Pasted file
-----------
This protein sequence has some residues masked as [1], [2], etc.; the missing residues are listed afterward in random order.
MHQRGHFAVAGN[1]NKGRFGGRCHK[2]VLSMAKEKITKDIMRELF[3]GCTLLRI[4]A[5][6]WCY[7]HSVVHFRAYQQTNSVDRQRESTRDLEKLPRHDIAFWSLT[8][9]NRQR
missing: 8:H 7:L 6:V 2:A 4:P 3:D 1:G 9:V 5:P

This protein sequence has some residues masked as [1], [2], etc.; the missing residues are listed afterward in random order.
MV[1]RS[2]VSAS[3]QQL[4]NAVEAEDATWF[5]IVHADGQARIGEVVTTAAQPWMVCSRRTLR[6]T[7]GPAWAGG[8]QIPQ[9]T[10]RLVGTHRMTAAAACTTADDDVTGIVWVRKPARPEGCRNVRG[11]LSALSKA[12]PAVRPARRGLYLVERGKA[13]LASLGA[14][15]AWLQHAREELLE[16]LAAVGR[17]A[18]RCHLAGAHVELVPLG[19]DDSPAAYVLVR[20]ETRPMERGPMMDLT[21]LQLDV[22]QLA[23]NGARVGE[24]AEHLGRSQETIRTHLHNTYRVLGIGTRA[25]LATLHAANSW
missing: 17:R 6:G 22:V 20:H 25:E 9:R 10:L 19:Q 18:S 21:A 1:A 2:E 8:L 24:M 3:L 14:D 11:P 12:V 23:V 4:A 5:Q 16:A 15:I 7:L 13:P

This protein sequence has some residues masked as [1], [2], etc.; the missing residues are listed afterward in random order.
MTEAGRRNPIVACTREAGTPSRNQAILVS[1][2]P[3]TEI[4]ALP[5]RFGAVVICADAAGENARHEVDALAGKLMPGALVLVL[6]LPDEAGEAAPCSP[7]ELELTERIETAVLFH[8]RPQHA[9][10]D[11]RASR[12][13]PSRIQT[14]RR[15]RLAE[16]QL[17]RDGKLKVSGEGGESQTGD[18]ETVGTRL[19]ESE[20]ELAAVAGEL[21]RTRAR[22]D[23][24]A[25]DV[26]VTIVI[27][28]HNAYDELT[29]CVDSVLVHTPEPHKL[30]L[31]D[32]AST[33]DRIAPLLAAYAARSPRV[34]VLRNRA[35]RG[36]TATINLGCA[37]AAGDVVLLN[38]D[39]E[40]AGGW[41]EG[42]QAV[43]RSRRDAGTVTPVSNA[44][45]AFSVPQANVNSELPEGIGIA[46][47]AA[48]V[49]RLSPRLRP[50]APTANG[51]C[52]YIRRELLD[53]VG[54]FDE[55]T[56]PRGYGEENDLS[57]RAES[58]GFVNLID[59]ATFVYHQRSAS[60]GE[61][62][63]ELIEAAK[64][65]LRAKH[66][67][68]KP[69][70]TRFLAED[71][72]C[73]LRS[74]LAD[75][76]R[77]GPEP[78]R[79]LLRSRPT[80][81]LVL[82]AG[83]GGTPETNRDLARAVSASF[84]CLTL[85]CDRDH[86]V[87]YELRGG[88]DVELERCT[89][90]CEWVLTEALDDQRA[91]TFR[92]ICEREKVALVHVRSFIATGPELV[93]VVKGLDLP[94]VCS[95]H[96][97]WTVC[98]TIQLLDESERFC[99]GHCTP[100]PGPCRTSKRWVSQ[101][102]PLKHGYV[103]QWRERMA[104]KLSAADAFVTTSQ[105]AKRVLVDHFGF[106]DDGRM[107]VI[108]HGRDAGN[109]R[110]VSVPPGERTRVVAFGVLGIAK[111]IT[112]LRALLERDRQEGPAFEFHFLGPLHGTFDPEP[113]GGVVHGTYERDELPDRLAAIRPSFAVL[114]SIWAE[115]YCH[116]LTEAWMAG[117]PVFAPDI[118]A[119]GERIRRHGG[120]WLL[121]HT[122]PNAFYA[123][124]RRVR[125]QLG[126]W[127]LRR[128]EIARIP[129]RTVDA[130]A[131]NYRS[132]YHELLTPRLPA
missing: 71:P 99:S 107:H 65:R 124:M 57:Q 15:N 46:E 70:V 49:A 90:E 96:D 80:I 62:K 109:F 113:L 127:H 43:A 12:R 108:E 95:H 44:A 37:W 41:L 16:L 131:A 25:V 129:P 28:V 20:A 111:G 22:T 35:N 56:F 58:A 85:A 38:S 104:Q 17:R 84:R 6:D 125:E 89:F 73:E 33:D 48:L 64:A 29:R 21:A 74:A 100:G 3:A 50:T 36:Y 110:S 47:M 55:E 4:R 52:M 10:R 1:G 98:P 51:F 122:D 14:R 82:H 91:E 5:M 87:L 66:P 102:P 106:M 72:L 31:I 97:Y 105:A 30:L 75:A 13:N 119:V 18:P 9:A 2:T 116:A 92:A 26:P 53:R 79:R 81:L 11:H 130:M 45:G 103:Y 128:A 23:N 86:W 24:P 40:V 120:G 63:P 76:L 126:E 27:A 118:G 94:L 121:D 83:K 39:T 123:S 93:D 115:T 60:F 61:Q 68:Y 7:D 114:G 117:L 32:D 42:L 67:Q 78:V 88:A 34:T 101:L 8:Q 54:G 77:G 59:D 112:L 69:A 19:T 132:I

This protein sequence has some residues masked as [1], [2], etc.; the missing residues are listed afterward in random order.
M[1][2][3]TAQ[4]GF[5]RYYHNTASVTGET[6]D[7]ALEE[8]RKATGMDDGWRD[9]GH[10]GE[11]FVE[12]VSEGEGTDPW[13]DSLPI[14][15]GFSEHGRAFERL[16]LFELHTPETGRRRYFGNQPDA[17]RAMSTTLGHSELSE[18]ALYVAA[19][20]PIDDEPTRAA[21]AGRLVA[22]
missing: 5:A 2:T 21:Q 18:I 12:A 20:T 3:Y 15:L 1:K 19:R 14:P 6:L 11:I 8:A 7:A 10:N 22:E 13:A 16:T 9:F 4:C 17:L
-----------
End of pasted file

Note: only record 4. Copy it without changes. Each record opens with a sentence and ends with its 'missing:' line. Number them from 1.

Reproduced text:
This protein sequence has some residues masked as [1], [2], etc.; the missing residues are listed afterward in random order.
M[1][2][3]TAQ[4]GF[5]RYYHNTASVTGET[6]D[7]ALEE[8]RKATGMDDGWRD[9]GH[10]GE[11]FVE[12]VSEGEGTDPW[13]DSLPI[14][15]GFSEHGRAFERL[16]LFELHTPETGRRRYFGNQPDA[17]RAMSTTLGHSELSE[18]ALYVAA[19][20]PIDDEPTRAA[21]AGRLVA[22]
missing: 5:A 2:T 21:Q 18:I 12:A 20:T 3:Y 15:L 1:K 19:R 14:P 6:L 11:I 8:A 7:A 10:N 22:E 13:A 16:T 9:F 4:C 17:L